Aberdonians were assured the greyhounds’ lives were happy ones and that they had the services of cooks and even masseurs at their disposal.

Each hound was taken out for a morning trot while their kennels at Kaimhill were cleaned and disinfected.

Upon their return, the greyhounds would devour a breakfast of “the finest milk, sheeps’ heads, vegetables, rusks, meal, bran and pearl barley, mixed into a substance neither too sloppy or too heavy”.

After eating, the dogs would be massaged and then enjoy periods of exercise and rest, depending on who the runners were that night.

Prior to the pistol, the competing greyhounds were dressed in their numbered jackets and paraded in full view of the public.

Greyhound racing in Aberdeen reached its peak in the post-war years at a time when the number of spectators was only topped by turnouts at football.

But grippy spectators were known to congregate up on the Garthdee slopes above the stadium and watch the action below for free – in those days it was known as “Misers’ Hilly”.

And some characters that Aberdonians may remember from the dogs included bookmakers Mac Davidson, Bobby Morrison and Jim Rennie, known as Swifty, who also owned some betting shops in the city.

But there was huge drama in 1947 when a fire broke out at the dogs’ kennels.

It was down to the brave actions and quick-thinking of three “plucky” kennel-maids – Mary Douglas, Peggy Troup and Bunty Booth – that all the dogs were saved.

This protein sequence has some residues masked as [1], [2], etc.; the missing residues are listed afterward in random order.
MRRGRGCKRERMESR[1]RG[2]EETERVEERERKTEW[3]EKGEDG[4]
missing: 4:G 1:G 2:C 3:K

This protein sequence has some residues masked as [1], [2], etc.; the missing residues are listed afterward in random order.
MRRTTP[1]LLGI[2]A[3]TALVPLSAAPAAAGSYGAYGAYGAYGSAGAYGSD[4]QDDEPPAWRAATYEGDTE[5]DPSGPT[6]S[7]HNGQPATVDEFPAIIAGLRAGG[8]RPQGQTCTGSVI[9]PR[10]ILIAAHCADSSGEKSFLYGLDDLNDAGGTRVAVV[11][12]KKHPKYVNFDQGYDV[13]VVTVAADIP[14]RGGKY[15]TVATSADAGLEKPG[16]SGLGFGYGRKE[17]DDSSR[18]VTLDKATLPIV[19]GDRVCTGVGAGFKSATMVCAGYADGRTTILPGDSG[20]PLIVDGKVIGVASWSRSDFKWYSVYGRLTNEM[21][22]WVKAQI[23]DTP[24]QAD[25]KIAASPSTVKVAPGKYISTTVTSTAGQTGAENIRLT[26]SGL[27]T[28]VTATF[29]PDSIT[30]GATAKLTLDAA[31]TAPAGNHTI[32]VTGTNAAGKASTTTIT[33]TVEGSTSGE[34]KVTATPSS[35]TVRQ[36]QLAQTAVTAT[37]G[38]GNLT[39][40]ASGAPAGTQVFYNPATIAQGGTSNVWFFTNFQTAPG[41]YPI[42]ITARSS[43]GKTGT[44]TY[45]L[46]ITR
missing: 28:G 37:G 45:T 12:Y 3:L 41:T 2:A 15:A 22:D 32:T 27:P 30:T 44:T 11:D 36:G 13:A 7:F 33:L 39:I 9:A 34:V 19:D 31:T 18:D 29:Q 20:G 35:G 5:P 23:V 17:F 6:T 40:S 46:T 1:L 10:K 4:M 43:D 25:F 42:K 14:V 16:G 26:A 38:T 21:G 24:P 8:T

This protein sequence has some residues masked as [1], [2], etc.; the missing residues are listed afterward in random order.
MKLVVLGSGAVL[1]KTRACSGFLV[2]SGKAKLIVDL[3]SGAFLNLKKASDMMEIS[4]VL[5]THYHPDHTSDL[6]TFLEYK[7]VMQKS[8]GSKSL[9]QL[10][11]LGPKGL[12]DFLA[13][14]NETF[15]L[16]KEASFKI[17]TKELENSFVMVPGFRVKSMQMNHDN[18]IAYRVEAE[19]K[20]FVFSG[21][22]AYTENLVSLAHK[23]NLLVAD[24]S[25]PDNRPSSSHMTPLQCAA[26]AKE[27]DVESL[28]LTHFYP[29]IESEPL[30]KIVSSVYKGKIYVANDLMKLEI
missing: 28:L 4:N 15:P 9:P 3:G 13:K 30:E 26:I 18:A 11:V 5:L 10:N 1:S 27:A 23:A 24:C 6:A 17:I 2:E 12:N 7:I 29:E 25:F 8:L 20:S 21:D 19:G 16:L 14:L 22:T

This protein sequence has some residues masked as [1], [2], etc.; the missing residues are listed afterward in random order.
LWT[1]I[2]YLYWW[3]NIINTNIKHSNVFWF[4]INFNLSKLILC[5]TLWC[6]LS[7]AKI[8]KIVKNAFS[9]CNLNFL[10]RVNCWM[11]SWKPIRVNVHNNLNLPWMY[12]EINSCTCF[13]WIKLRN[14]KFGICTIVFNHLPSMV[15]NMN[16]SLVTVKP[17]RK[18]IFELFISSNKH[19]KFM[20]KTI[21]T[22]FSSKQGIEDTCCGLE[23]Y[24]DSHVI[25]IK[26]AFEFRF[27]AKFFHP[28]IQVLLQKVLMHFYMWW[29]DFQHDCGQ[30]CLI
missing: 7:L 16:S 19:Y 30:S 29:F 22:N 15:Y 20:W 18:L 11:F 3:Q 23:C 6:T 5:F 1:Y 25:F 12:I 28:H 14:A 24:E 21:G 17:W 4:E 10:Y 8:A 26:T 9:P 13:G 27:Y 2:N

The trio dashed in and out of the smoke-filled building at Kaimhill farm to rescue the 30 dogs which had a value of £3,500.

By the 1960s, numbers at the races were dwindling and the installation of floodlights at Pittodrie Stadium in 1959 was even cited as a reason for poorer attendance at the dogs as folk backed the Dons instead.

There was a shock for punters and bookies in 1968 when stadium manager George Letts confirmed closure rumours that had dogged the track for months were true.

He felt the stadium was a valuable amenity, and said: “It’s supposed to be a holiday city and it does attract visitors at night… I would have thought something would have been done about this.”

A closure date was fixed for October 1969 and Mr Letts began the task of trying to find homes for dozens of his dogs.

This line-up of cute canines popping up at the Old Dairy in Nigg – Don’s Black, Banner Candy and Dear Friend – were among the 70-80 greyhounds Mr Letts needed to find homes for.

He insisted that although dog racing may be doomed in Aberdeen, the hounds weren’t doomed.

The top greyhounds were sold on to other tracks to continue racing and it was hoped local families would take on the rest.

Mr Letts said in his 30 years as manager at Aberdeen Stadium, he had retired many animals to families in the north and north-east.

The stadium was eventually demolished to make way for a supermarket and these days, is occupied by the ASDA superstore.

If you enjoyed this, you might like: